Data Logger Suite: Logging and Monitoring
Receiving and parsing data from aircraft engine monitor
The following is from my initial experience with Advanced Serial Data Logger and associated plug-ins from AGG Software. My project involved interfacing my tablet PC with the output of an electronic aircraft engine monitor marketed to be used with an experimental (home-built) airplane operated under US FAA rules, which allow the use of equipment not approved for use with certified aircraft. The instrument monitors most of the measurable parameters of engine operation. These include the cylinder head temperatures and exhaust gas temperatures for each cylinder, oil pressure and temperature, fuel and rate of fuel use, remaining fuel, carburetor temperature, engine RPM, flight time, and many other facets of operation. The idea is to operate the engine properly and to monitor engine health and be forewarned of developing trouble before the engine announces a problem by some degree of failure.
The monitor has a small display screen which allows the abbreviated display of several of these measurements at a time and further allows the user to page through many others. This is cumbersome and diverts pilot attention from flying the aircraft. The screen is about the size of a cell phone display and is not in color. The user can input limits, which when violated, activate a dashboard warning.
The user may also connect a serial output to a portable computer and using a provided logging program, store the measurements at about one complete cycle per second in the computer memory. The data is held within the compiled software program until the program is stopped, when the resulting table may be saved to a user selected file. This is meant for short term monitoring as the file quickly becomes very large. There is no provision for keeping these measurements less frequently, deselecting some, or for accessing the data real-time for other purposes. I wanted to create a smaller file that could be built and retained over several hours of operation.
Further I have designed a color graphic display of each of the measurements. Most are small bar charts with axis ticks. At a single glance each of the critical measurements can be seen, and as they approach limits, the bar turns from green to yellow, and when out of limits, the offending bar turns red. It is actually more complicated than this as there is some interplay between measurements. For instance low oil temperature greatly lowers the permissible RPM, and as the engine warms its oil, the allowable RPM increases. A simple glance of the displays will hopefully show all green and the pilot’s instrument scan is greatly simplified. One half of the tablet PC screen contains this graphic display while the other half contains a GPS driven moving airspace chart (map) and other GPS outputs.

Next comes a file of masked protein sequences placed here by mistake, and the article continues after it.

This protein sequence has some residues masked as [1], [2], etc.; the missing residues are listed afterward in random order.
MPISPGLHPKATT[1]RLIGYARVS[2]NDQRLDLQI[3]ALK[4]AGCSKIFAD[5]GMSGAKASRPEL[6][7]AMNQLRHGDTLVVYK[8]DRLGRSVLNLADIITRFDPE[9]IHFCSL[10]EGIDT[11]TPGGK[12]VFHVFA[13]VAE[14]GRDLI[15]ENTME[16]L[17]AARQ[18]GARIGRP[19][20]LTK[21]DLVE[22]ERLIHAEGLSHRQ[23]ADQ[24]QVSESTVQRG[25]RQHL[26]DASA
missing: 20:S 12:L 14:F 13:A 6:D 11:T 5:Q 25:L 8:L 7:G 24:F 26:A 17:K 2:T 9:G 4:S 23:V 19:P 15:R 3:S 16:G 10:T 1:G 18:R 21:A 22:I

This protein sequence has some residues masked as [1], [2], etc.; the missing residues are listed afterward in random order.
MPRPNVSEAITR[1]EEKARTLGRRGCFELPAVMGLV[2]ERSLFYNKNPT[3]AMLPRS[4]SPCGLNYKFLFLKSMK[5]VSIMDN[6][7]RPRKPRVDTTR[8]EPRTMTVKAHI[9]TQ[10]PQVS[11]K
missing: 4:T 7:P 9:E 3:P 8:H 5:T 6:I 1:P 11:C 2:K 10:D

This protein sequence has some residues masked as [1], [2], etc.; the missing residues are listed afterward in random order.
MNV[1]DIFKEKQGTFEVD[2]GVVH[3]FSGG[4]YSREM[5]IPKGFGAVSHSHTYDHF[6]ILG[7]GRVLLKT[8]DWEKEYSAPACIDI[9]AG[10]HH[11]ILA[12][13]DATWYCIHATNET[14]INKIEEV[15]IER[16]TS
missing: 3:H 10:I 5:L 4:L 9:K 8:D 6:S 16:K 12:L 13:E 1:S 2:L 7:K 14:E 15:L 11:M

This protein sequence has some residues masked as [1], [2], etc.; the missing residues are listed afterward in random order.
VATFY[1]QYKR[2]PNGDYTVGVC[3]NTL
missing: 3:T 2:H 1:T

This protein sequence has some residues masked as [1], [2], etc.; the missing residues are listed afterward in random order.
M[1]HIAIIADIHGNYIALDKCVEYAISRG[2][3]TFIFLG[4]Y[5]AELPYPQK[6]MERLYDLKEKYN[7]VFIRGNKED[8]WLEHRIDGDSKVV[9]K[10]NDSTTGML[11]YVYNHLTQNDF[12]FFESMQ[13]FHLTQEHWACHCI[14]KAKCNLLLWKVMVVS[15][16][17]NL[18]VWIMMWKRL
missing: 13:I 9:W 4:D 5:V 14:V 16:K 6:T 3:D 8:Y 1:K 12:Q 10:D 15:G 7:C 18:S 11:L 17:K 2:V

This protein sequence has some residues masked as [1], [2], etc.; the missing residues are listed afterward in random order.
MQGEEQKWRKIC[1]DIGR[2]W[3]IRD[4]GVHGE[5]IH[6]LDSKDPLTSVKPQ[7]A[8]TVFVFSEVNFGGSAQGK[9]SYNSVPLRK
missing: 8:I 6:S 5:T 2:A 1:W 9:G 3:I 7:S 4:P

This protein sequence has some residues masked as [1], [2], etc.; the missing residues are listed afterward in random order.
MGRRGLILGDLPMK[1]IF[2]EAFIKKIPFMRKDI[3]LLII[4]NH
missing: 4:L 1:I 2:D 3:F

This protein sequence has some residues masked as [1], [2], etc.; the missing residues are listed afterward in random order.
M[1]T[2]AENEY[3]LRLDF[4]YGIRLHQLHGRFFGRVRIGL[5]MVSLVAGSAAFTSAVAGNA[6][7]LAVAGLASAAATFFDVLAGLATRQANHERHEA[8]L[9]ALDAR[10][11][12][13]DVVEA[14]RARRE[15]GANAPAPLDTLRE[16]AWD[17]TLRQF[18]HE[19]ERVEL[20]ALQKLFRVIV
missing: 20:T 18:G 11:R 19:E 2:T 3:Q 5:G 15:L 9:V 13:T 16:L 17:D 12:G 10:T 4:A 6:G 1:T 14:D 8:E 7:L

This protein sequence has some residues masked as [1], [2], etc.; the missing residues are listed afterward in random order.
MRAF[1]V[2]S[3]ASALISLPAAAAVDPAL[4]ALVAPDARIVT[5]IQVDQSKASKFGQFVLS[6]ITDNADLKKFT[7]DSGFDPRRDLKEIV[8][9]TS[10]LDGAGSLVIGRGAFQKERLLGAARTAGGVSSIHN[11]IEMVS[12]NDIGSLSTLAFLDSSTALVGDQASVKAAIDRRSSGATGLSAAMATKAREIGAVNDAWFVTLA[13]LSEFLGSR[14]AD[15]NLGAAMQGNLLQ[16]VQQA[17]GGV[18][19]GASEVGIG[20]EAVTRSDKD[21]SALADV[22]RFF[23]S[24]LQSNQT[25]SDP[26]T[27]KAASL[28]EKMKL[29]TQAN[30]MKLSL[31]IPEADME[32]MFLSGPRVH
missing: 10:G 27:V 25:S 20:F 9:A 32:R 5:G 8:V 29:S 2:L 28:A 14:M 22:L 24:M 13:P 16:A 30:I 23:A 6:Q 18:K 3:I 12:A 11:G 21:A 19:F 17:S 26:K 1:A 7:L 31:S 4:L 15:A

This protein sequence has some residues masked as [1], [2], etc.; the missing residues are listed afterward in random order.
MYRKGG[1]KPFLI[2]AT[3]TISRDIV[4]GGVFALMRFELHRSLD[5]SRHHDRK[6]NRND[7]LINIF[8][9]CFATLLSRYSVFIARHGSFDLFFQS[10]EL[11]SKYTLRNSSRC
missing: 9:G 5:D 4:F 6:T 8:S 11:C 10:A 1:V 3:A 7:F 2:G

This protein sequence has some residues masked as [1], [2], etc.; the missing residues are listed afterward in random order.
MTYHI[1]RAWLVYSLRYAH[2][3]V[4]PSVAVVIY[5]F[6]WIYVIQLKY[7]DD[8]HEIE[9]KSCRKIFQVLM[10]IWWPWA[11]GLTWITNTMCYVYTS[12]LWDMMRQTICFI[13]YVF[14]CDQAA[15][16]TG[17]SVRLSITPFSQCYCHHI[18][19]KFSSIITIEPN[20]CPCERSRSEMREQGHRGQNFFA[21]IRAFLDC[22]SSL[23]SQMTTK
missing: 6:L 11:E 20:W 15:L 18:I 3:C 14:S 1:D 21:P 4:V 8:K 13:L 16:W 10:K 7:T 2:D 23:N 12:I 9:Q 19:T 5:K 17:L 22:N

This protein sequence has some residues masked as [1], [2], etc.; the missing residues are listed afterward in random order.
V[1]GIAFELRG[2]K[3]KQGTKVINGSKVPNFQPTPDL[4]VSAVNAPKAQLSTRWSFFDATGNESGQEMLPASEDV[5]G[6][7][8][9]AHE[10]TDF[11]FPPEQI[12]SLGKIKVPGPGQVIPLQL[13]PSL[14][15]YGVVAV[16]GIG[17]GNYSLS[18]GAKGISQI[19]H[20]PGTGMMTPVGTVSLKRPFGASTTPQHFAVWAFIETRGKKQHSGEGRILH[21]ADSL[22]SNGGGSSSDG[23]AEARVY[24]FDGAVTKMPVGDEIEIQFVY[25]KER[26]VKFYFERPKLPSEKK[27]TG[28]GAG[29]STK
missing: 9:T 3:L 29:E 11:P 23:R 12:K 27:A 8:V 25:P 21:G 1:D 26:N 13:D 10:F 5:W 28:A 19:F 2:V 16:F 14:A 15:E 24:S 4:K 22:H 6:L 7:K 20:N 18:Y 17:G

To accomplish this graphic display, I need to feed selected output in real-time from the engine monitor to this program. The Advanced Serial Data Logger and plug-ins do this very nicely for me.
MAPPING THE SERIAL DATA STREAM
My first step was to learn everything I could about the binary serial data from the engine monitor. Fortunately I was able to obtain a description of the data stream which is about a page and a half long. Following is a very small, truncated serial data list as it was provided to me:
Serial Data List
All data is transmitted at 9600 baud, one stop bit, no parity. The first 3 bytes are a header that is unique, and will not show up in the data stream.
All 2 byte data is listed with an "H" and an "L" following the name of the data. To combine these two bytes into the result, multiply the high word by 256 and add the low word to the result.
All data is scaled with the least significant bit = 1 unless noted. All data is unsigned unless noted.
$FE ; Header word #1 (Decimal 254)
$FF ; Header word #2 (Decimal 255)
$FE ; Header word #3 (Decimal 254)
TACHH ; Tachometer - Resolution = 1
CHT1H ; CHT and EGT follow all have
CHT1L ; a resolution of 1 deg
From the above one can see the format of the data stream. Most of the data was made up of a high byte and a low byte or word. Also, most is to a resolution of 1 degree while some items, not shown, are to .1 resolution. This allows the data parser to know where to place the decimal point while the data is otherwise treated as integer. The decimal is therefore then not transmitted. The supplied information indicates that each stream is begun with the three header words which are given. This header allows the data parser plug-in to begin reading data after the third header word, which is not data. The order of data measurements is fixed and the number of bytes is also fixed, so the parser properly programmed stays in step. If this precision is not maintained, an offset will occur and garbage will result. Thus it is important to properly map the data string.